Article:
Liked by 1 person

  2. Intresting I will have to try. I cut ours in 1/4 inch slices and grill light coated in spices of choice. Or I melt a little butter in the skillet cut in a quarter by half inch chunks. Season with spice of choice. When tender I plate it and sprinkle shredded cheese on it. I did this the other night and my mom who does not really like squash found it good.

    I also received recipes at my shower. Some of them were not to our taste and some I use often.

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    1. Cheese can make lots of things better! My mother liked to make a stir fry zucchini: sliced into strips and cooked in peanut oil with soy sauce and sesame seeds with some sliced water chestnuts… I’d eat the water chestnuts out and leave the zucchini (but I was a kid and a picky eater – but not as picky as my youngest sister)!

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  3. Great title and sweet post. I’ll be right over. ๐Ÿ˜‰
    (I used to work in non-profit up in San Francisco; there was a Carol Yost… ๐Ÿ™‚

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    1. I didn’t think Yost was that common of a name until I was searching for Monica. I’m hoping the squash will slow down a bit or I may be giving it away! I’ve made another pan of this so I’d willingly invite you over for dinner – can you be here at ~6:30 tonight??

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      1. Yeah. You don’t cook the yogurt. Just stir it in at the end. I really love that and I don’t even like zucchini. The little pattypan (?) squash I’m growing this summer are great in that dish.

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        1. Yup. That’s how I use it too. I made some Korma and accidentally grabbed the vanilla instead of the plain. It wasn’t bad! The korma was a little sweet normally so it worked. Now I make sure the plain is in a separate spot!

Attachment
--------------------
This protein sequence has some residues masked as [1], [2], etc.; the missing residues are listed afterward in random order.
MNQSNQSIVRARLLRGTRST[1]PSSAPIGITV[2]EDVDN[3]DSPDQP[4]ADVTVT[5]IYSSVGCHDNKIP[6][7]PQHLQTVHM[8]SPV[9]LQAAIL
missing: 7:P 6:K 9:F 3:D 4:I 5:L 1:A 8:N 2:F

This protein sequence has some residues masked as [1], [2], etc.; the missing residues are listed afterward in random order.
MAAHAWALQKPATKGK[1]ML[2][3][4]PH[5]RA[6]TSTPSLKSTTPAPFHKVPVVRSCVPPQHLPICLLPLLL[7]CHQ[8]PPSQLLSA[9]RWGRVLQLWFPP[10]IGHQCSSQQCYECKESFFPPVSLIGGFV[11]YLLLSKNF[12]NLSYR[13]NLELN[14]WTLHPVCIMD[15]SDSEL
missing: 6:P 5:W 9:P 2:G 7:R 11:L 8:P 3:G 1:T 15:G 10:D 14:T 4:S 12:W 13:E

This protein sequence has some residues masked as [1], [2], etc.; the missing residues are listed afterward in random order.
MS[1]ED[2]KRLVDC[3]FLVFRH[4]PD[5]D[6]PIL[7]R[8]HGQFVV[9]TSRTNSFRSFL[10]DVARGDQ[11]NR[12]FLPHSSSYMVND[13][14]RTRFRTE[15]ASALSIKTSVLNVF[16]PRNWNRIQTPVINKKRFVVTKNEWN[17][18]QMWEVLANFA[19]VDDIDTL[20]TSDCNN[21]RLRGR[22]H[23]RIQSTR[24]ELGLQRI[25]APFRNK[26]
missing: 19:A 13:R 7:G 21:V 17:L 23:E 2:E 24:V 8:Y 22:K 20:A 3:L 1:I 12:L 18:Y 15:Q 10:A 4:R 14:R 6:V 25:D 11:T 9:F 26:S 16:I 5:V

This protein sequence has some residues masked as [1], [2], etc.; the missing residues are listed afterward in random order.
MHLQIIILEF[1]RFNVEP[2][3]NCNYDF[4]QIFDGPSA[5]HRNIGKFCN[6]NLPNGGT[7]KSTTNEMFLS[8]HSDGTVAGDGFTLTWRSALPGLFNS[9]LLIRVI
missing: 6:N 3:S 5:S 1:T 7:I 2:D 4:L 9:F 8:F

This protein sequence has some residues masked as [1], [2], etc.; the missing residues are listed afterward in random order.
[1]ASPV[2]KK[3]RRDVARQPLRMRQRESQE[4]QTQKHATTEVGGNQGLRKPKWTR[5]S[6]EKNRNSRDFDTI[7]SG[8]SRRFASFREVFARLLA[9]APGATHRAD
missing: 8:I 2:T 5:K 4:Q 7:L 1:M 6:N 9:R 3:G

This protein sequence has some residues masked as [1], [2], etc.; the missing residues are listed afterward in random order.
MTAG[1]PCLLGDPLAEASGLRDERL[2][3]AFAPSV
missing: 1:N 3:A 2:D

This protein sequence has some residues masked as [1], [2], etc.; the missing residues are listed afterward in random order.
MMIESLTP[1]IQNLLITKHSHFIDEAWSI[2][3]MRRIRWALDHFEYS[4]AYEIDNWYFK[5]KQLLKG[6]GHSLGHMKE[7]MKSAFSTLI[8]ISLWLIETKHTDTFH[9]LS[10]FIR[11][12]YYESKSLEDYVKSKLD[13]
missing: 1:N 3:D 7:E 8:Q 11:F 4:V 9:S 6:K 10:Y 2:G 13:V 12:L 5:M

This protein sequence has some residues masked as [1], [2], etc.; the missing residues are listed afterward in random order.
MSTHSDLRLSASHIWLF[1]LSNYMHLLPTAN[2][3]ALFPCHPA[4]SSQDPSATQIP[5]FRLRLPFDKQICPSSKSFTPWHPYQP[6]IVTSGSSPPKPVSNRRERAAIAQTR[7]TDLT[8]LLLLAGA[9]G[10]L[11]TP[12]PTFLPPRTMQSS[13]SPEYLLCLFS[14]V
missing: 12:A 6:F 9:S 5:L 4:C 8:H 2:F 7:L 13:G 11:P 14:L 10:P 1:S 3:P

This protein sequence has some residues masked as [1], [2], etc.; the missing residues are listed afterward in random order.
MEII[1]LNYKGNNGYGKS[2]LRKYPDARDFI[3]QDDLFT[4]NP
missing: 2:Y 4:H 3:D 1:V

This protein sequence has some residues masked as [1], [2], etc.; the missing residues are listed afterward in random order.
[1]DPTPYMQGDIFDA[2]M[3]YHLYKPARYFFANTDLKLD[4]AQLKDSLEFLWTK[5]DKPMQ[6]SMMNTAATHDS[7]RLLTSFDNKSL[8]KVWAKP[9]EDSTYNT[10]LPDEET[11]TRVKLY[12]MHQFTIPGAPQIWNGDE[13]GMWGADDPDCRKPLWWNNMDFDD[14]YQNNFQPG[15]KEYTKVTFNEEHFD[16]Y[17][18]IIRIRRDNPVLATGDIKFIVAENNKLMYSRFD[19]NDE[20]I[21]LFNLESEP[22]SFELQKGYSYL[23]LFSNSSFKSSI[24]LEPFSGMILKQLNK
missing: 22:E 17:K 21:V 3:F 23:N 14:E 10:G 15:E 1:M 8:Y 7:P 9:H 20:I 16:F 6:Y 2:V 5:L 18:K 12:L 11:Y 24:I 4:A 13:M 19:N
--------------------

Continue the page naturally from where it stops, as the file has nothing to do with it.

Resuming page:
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            1. Hehe! At least it wasn’t something like strawberry banana! I wish they’d color code across brands – the vanilla is blue, the plain is blue (different brand)…

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        1. I’m wondering if she is even still alive. She was older then and that was 38 years ago… she’s probably in her late 80s if she is still around. It would be grand if she was still alive and saw this post!!

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    1. Enjoy! It was easy and even though I’m not a huge summer squash fan I liked it this way. I suppose you could substitute cream of celery or cream of broccoli soup if you wanted to make it vegetarian. It was easy. I think the hardest part was cutting up the squash and the onion!

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  4. Looks delish, sounds easy. I’ll pass it along to my sister, who returned from a week’s vacation to find nine “forearm-sized” zucchinis in her garden. At my wedding shower, each person was asked to contribute a few words of advice I’d find helpful. The only one I remember came from a frugal aunt whose read “If you chip a bowl or glass, sand it smooth and it will last for a long time.” LOL.

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    1. Oh! I’m glad I didn’t get any advice! The recipes were enough. I got several “breakfast casserole” recipes which were all the same except for the amount of onion and green pepper required… The big zucchinis aren’t much good for anything but removing the seeds and grating for zucchini bread. I ended up with several giant ones several years ago. I shredded and froze it in bread ready batches. I’ve finally used it all up!